New report: City of Revelstoke debt highest among comparable communities, debt plan recommended

The City of Revelstoke has the highest amount of long-term debt among comparable communities in B.C. with more than $15 million in debt. The city's new finance director is recommending a debt management policy be established.

Revelstoke City Hall file photo. Photo: Aaron Orlando/Revelstoke Mountaineer

A new City of Revelstoke report is recommending a debt management policy be incorporated into the city’s long-term financial plan to help deal with significant city debt.

The city has approximately $15.59 million in outstanding debt with an additional $2.9 million to be tacked on as part of the Five Year Financial Plan.

According to a 2015 report prepared by the Ministry of Community, Sport, and Cultural Development, Revelstoke has the highest amount of outstanding debt compared to similar communities in B.C.

“A review of the city’s debt was identified as an important step in the financial planning exercise,” Tania McCabe, director of finance, said in her report. “Generally speaking, local governments have different philosophies around debt. Some communities have adopted a “pay as you go” philosophy, whereas others utilize debt financing more liberally to fund infrastructure and other capital projects, especially in a low interest rate environment.”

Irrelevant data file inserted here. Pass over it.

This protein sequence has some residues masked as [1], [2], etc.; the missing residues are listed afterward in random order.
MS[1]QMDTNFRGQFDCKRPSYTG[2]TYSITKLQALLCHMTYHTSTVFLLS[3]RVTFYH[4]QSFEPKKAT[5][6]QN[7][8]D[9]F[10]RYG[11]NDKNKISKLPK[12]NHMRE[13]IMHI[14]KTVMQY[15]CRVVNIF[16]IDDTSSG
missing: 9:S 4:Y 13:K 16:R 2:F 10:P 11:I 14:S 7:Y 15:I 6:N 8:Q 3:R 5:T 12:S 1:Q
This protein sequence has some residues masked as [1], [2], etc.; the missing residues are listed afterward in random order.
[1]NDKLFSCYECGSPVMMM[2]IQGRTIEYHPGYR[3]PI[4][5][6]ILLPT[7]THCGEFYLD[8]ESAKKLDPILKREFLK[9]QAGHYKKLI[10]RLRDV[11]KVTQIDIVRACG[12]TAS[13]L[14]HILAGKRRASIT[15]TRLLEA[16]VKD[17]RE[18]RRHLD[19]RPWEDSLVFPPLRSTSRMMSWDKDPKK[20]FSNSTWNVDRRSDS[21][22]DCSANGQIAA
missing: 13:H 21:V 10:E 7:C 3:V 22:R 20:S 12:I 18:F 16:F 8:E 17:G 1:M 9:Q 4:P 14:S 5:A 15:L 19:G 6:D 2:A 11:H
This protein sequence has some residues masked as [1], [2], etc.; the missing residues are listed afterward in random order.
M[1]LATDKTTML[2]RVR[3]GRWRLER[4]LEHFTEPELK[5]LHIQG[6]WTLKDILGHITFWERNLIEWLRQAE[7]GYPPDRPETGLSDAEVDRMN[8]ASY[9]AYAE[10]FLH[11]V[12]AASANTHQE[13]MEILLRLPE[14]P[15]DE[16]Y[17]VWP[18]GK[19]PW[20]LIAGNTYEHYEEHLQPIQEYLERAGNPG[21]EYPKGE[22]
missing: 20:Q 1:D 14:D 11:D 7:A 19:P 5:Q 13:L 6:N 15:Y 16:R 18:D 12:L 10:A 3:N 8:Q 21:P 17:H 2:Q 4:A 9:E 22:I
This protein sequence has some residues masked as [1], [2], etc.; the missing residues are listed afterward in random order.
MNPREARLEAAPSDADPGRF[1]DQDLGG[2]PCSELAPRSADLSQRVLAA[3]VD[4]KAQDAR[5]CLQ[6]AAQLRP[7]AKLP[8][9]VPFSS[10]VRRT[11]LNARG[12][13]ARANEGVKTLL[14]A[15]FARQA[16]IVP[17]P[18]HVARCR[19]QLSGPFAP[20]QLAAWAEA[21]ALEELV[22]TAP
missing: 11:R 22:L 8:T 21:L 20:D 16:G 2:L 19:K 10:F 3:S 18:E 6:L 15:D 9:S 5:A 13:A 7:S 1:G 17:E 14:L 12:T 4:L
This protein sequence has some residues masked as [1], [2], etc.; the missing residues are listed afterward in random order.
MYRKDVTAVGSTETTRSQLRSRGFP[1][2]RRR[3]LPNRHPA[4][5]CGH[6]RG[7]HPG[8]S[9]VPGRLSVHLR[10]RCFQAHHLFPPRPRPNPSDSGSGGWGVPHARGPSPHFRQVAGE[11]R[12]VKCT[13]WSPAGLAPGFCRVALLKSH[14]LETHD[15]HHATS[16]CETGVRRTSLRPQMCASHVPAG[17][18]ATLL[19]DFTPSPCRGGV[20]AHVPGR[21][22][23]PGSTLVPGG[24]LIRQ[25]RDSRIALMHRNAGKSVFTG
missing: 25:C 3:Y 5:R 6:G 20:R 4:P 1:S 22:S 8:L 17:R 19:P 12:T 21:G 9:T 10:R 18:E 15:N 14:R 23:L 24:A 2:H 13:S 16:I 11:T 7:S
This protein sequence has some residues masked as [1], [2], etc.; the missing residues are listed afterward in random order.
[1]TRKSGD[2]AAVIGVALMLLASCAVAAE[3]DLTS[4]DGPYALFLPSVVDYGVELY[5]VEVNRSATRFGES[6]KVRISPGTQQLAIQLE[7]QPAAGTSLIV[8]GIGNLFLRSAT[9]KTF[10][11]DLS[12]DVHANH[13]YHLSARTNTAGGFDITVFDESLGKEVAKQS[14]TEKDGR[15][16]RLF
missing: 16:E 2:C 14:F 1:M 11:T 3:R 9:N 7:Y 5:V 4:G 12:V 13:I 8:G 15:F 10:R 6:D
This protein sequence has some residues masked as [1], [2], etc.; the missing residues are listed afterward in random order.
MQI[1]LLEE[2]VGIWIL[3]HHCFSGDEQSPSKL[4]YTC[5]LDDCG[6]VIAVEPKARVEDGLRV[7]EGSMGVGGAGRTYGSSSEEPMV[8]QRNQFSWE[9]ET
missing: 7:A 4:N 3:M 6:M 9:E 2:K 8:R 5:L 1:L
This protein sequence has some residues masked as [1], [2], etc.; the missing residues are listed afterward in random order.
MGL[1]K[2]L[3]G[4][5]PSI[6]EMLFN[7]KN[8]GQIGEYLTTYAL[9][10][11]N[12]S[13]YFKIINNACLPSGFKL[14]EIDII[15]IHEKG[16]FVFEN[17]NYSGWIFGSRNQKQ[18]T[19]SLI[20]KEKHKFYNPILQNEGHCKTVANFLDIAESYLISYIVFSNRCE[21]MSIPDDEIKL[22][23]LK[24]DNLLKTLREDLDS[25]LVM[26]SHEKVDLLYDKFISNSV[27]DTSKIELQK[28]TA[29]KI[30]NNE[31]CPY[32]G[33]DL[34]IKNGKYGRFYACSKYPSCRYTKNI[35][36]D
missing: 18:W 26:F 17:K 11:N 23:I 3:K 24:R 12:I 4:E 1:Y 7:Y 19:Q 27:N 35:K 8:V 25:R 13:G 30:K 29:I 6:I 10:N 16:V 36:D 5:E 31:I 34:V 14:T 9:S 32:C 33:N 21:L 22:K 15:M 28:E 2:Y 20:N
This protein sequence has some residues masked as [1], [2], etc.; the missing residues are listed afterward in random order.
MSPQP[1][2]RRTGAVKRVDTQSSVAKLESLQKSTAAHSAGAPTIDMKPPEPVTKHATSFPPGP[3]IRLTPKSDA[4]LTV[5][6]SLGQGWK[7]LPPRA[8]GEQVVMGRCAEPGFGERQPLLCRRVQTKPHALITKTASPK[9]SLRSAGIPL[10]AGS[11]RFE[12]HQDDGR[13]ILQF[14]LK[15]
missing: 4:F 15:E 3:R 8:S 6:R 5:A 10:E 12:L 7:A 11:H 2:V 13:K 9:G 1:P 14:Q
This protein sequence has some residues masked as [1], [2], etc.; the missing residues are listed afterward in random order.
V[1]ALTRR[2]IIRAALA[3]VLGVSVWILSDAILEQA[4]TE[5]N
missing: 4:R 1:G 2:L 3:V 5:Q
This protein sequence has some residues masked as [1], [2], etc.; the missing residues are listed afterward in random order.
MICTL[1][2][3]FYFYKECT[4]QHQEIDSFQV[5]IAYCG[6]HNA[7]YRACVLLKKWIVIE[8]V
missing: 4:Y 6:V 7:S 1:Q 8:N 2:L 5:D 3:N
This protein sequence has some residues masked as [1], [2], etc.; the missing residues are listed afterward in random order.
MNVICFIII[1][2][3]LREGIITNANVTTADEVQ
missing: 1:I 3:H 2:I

Story continues below.

An excerpt from the City of Revelstoke finance report exploring debt. This chart compares debt to similar-sized communities in B.C. Photo: City of Revelstoke image

In an interview with the Mountaineer, McCabe said the $15.59 million in current debt has been accrued over a number of years. Of the outstanding amount approximately $9.5 million is long-term general debt, $2.3 million is  long-term water debt, and $3.3 million is long-term sewer debt. An additional $492,000 is short-term debt for vehicles and equipment.

The $2.9 million in additional debt includes the Big Eddy Waterworks and Thomas Brooks projects. McCabe said both of these projects are funded through local area service costs.

McCabe said local area service costs are used when request is made for an existing service to be extended into an area. In this scenario property owners who benefit from the service pay an additional amount on their property taxes to cover the cost.

Projects such as the roundabout are funded through development cost charges. These funds are collected from developers to help offset costs directly related to new development. McCabe said in some cases however, the cost of the project is larger than the DCCs collected so additional funding from other sources needs to be found.

McCabe said debt practices need to be linked to the city’s reserve goals being put in place as part of the financial planning process.

City council is set to discuss the new report at their May 11 committee meeting.

For more, read the report in its entirety here.

Is city debt a concern for you? Leave a comment below with your views on the situation.